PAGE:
I just received the results of my first-ever blood panel.
Normally, I avoid conventional medicine (aside from emergency care, which is a whole other — and much more impressive! — ballgame) like the plague that it (mostly) is.
But, when Central District Health brought a $22 cholesterol screening and fasting blood glucose test clinic to my office, I couldn’t pass up the chance for some cheap numbers. My inner geek demands regular feedings, after all, and I was dying to know whether this high fat, moderate protein, fairly low carb diet was killing me.
I’ve been primal (closer to paleo, actually) for a good 7 months now. Unfortunately, I don’t have “before” blood work. A comparison would be fascinating, particularly as I’d been mostly vegan for the previous three years.
Anyway, here are the numbers as they came off the report. Interpretation to follow.
Fasting blood glucose: 84 mg/dL (Optimal is 60-100. Higher puts you in the pre-diabetes or diabetes category.)
Total cholesterol: 216 mg/dL (Optimal is under 200. Or so says conventional wisdom. Wait for it…)
Triglycerides: 38 mg/dL (Optimal is 30-150.)
HDL: 101 mg/dL (Optimal is 40 or more. This is the “good” cholesterol.)
LDL: 107 mg/dL (Optimal is under 100. According to conventional wisdom.)
I know enough about cholesterol to be unconcerned about these numbers, but for all the gory details, I pulled up this fantastic post, written by a knowledgeable member of the MDA forum. “Griff” has actually reversed full-fledged, type II diabetes with diet alone, and he knows his stuff.
As Griff explains clearly and thoroughly, total cholesterol is much less important than the ratios between the numbers, and LDL cholesterol numbers from a simple test like this are inaccurate in anyone with triglycerides below 100 mg/dL.
Let’s start with that second point. LDL is typically calculated using the Friedwald formula, but it is well known that the formula only works properly, mathematically speaking, if trigs are higher than 100 mg/dL. Therefore, because my trigs only came in at 38, I know that the 107 listed for my calculated LDL is inaccurate.
Fortunately, there is a different and more accurate formula available. According to the Iranian calculation (detailed in Griff’s post, if you’re curious), my LDL is actually only 71.7 — well within the optimal range of 100 or fewer mg/dL. So there.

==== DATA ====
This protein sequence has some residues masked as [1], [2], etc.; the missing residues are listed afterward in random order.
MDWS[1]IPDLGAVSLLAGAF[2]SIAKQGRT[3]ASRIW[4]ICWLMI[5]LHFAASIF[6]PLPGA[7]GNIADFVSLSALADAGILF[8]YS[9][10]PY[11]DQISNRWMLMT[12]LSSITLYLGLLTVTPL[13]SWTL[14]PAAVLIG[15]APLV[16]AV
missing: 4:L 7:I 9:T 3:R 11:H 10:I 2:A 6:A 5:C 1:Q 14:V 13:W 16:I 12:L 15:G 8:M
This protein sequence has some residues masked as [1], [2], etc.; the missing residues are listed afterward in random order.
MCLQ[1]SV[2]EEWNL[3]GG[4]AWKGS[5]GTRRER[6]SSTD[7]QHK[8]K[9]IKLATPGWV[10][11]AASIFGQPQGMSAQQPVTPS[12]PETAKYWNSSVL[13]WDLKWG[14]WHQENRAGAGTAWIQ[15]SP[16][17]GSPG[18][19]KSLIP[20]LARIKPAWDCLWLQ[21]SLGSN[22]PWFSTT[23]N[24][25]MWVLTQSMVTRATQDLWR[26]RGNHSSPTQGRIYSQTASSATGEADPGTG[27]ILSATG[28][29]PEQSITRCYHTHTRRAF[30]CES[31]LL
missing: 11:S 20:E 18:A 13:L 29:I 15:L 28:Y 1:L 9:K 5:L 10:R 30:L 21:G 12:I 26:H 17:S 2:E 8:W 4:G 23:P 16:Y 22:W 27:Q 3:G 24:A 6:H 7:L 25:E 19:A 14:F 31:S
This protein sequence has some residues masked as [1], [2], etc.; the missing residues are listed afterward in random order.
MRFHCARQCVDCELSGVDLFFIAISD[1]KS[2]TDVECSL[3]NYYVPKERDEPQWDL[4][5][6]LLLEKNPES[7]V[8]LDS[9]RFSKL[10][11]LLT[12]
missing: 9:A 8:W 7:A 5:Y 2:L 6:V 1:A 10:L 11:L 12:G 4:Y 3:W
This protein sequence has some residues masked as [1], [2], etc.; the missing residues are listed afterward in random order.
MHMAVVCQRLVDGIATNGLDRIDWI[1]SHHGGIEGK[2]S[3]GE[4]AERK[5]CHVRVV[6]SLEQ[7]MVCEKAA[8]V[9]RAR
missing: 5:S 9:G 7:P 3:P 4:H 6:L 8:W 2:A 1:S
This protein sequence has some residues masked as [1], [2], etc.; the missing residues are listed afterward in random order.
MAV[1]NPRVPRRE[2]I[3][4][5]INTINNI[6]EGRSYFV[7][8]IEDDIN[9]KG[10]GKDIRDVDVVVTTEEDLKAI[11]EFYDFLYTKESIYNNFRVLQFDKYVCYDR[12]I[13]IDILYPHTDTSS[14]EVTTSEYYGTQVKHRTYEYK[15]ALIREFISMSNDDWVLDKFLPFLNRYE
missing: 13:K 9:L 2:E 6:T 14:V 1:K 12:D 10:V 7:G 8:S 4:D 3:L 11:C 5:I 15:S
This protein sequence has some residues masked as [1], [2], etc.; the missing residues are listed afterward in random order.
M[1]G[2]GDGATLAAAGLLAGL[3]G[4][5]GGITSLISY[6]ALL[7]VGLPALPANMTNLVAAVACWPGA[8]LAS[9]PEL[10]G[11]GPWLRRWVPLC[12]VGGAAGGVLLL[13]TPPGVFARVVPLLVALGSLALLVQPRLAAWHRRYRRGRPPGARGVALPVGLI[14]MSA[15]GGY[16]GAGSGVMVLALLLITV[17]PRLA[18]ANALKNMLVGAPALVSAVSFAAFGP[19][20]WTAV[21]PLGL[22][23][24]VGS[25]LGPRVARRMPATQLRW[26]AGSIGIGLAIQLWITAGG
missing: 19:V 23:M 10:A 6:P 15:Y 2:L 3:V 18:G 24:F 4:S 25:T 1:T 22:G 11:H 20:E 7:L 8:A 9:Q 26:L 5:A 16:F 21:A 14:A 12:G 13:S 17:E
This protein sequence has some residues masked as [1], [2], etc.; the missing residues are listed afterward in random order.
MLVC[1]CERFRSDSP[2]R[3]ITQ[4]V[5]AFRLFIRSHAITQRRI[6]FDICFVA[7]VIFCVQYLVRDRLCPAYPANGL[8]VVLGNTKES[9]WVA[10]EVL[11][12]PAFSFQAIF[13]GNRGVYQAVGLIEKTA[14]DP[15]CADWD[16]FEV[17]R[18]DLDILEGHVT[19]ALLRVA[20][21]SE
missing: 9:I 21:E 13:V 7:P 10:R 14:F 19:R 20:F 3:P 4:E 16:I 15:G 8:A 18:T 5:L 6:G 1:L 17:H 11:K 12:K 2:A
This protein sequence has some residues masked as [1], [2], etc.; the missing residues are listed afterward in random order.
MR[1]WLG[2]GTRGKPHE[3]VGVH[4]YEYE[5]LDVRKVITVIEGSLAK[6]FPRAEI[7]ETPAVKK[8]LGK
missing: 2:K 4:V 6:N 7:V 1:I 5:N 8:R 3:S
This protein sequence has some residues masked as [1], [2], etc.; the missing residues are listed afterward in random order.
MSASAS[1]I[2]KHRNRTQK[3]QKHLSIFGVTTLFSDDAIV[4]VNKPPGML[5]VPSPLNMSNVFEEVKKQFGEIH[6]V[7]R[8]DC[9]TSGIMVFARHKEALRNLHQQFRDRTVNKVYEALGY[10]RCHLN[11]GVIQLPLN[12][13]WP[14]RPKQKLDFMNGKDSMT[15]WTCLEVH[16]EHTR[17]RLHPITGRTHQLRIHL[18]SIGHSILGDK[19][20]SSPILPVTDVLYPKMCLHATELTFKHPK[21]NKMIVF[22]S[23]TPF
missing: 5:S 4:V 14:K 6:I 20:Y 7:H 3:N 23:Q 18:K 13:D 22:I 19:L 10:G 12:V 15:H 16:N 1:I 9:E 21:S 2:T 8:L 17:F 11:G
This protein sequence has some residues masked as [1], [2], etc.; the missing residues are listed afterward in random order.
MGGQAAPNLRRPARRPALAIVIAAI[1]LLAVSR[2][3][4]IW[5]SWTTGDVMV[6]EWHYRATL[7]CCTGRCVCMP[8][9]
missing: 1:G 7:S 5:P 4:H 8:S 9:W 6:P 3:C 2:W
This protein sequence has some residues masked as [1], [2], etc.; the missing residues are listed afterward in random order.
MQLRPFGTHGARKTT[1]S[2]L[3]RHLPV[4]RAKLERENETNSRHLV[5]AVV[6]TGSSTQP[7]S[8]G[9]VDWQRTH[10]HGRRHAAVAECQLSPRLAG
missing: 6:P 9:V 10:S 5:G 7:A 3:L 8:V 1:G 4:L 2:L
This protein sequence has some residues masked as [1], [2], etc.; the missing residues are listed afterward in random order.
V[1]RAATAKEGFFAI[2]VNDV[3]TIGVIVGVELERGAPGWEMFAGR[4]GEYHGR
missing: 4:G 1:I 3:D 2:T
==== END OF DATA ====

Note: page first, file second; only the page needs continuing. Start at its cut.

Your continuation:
Now, let’s talk about ratios. There are three that count. Here are mine and what they mean:
Total:HDL = 216:101 = 2.1 (Ideal for women is 4.4 or lower. This indicates that my LDL cholesterol is predominantly Pattern A, or “large fluffy,” which is neutral rather than dangerous.)
Trigs:HDL = 38:101 = .37 (Ideal is 2 or lower. This indicates low risk of heart disease, as well as low free insulin, which is a good thing.)
LDL:HDL = 71.7:101 = .7 (Ideal is 4.3 or below. Even using the inaccurate, Friedwald formula, my ratio is still stellar at 1. This indicates that I have very little carotid plaque.)
So. It looks like I’m not going to keel over from coronary heart disease anytime soon.
Pass the bacon n’ barbell, please.
For details of what I’ve been eating these past 7 months, check out the posts labeled Tuesday Tallies. You’ll see that they’ve changed some over time (mostly in a carb-lowering direction), but the central principles have remained intact.
PSA: If you have bloodwork results of your own handy, please, PLEASE do yourself a favor and run the ratios on them. Your numbers can be low enough to satisfy your doctor, yet your ratios could put you in the danger zone. Conversely, you may have been prescribed statins (and all their nasty side effects) when your ratios are actually quite safe. See the MDA post linked above for easy instructions on how to do the math.
For further reading, there are lots of links in the post. See also Protein Power by the Drs. Eades.